Learn how you can disagree respectfully by avoiding this one word. Check out the episode notes and transcript: https://blog.talaera.com/disagreeing-respectfully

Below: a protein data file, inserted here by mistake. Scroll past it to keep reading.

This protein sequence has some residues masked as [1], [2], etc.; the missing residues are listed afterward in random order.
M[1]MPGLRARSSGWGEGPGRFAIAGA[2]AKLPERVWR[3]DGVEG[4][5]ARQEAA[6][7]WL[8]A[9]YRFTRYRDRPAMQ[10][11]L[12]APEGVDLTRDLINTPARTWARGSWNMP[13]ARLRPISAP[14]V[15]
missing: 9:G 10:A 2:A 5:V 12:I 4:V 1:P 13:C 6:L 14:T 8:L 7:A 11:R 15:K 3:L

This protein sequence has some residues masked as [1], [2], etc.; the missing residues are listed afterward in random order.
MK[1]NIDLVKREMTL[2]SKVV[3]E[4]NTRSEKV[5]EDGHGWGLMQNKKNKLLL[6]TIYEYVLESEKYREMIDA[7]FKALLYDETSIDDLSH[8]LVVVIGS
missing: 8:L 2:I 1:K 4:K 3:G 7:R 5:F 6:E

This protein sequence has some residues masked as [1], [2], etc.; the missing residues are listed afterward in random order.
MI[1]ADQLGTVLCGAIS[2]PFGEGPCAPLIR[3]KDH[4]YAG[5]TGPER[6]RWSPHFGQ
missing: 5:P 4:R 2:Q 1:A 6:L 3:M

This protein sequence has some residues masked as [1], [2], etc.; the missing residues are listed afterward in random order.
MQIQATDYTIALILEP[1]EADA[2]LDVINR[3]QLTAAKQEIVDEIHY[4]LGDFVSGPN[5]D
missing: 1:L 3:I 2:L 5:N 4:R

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Welcome to Talaera Talks, the business English communication podcast for non native professionals. My name is Paola and I am co hosting the show with Simon. In this podcast, we're going to be covering communication advice and tips to help express yourself with confidence in English in professional settings. So we hope you enjoy the show. Welcome back to another Talaera Bit. My name is Simon. And wherever you are, I hope you're doing well. This is exciting. This is my first Talaera Bit of 2022. Crazy how time flies, but here we are in January. Today, I want to talk about something where it's just a short small tip, but something that I've been thinking about recently, as you know, getting into the new year, one of my, I guess, personal themes, or something that I'm really trying to work on is, you know, being able to trust yourself in situations and disagree if you think something is wrong, and really kind of speak up in a situation. And that's tough for everybody, but especially to do in your second language. So today, I want to talk a little bit, just very quickly about how we can do that in a respectful way, in a way to where you kind of remove yourself from the the ego of it, the kind of emotion of it and make it a little bit easier for yourself. So the first thing to think about is that it's you know, disagreement is important in the work context. You know, disagreement doesn't mean that we're not getting along. It's important, right? And we talked about this a little bit in a previous episode where we talked about how to say no in different cultures. So if you're interested in that topic, I would recommend checking that episode out. But yes, it's interest, it's important to disagree. That's typically what's going to lead to more ideas being shared, and you know, kind of get that innovation flowing in a team hopefully. The second is to think about that objectivity is key. So we've talked about this a lot, using facts and numbers, as well, we don't want to make it personal. So that's staying away from you know, facts, like you're wrong, or I think you're wrong. And instead, focus on what's being said, what you're saying is wrong, or what I think what you're saying is wrong, because so keeping the kind of personal aspect out of it. And then the other point is, you know, knowing when to let it go and say, you know, let's just agree to disagree, which is a great phrase to say, Okay, let's just put this on pause for now and come back to it. So we don't always need to find the solution right? Now, sometimes you just need to agree to disagree. So what are some phrases that we can use to politely disagree and do that in a professional way? And I'm just going to give a couple today, we're going to start with kind of three statements here. From someone and let's just say I'm disagreeing with someone. I'm disagreeing with you. I don't, you know, think what you're saying is right. And we're trying to make changes before an important deadline, you're you want to make these big changes, and I don't I think we should make the you know, keep keep the the project the way it is, and not make them so not make these changes, so close to the deadline. So here are three different statements. I could say number one, I could say, you know, you're only making things harder for everyone else by trying to make these changes. Okay, so that's a that's a bit forward a bit harsh. It could be true, right? But it is a bit forward. A second one, I could say, I see where you're coming from, but I'm concerned, we might be getting too close to the deadline for major changes. Okay, so that is a little bit I think it's a little bit better. But I hear a lot from students is their key of what they know is real and not real. What they say is, oh, everything watch for the but when you hear the but in a sentence, then you know everything before that is just them trying to be nice, right? So that can also lead to some Yeah, to some issues of that as well what the other person thinks. Then you could also try this one. I see where you're coming from. My concern is that we might be getting too close to the deadline to make these major changes. Okay, so the difference here between those second two is I'm just removing the but and making it its own center. And then giving it a pause to kind of let that sit in. Instead of I see where you're coming from. But my concern is, it's, I see where you're coming from, you know, my concern is that we might be getting too close to the deadline. So that's giving that first statement, the kind of the respect it deserves, right? Instead of, I see where you're coming from. But now you can use this in a lot of different ways. You might see these, you know, professional ways to disagree, as I see what you're saying, but I understand where you're coming from. But that's a valid point. But a lot of times what we hear is everything before, but is, you know, just being polite, or doesn't really matter. So a good tip for today is just to remove the but let it stay as its own sentence, and then continue. You know, I understand where you're coming from. My concern is that we might be getting too close to the deadline for these major changes. On slides, two, four, and five, you know, we we spent about two weeks on those. So that's going to really make things difficult. So there, I'm making it very clear that I respect that opinion. I understand where you're coming from. And that's just a statement, not I understand where you're coming from, but, and then I use Yes, objective slides to four and five, slides two, three, and five, whatever you want to do, right. But using it objective and bringing numbers into it, we used two weeks on those. And that's going to make it so that you're disagreeing objectively, and there's not so much emotion in it. And as well, the other person feels listened to because it wasn't just a that's a valid point, BUT... Instead it was that's a valid point. My concern is that, that that that. So I hope that you can take this, again, like we talked about in all the other episodes, take it, apply it, practice it a little bit, leave out the bud, right. It's a very easy habit. But when we're trying to respectfully disagree, it's a good way to kind of show the other person that we respect what they're saying, and that we want to at the same time, bring in our own point, as well check out that other podcast episode that we talked that I talked about, about, you know, understanding how to say no in different cultures and how culture impacts this as well. Right. So here we're talking on a real interpersonal level. But it's also important to remember the culture aspect. So that is it for today. I hope wherever you are, you're doing well, you're having a great start to your year. And, as always, keep learning. And that's all we have for you today. We hope you enjoyed it. Remember to subscribe to Talaera Talks. We'll be back soon with more. And visit our website at talaera.com for more valuable content on business English. You can also request a free consultation on the best ways for you and your team to improve your communication skills. So have a great day and keep learning!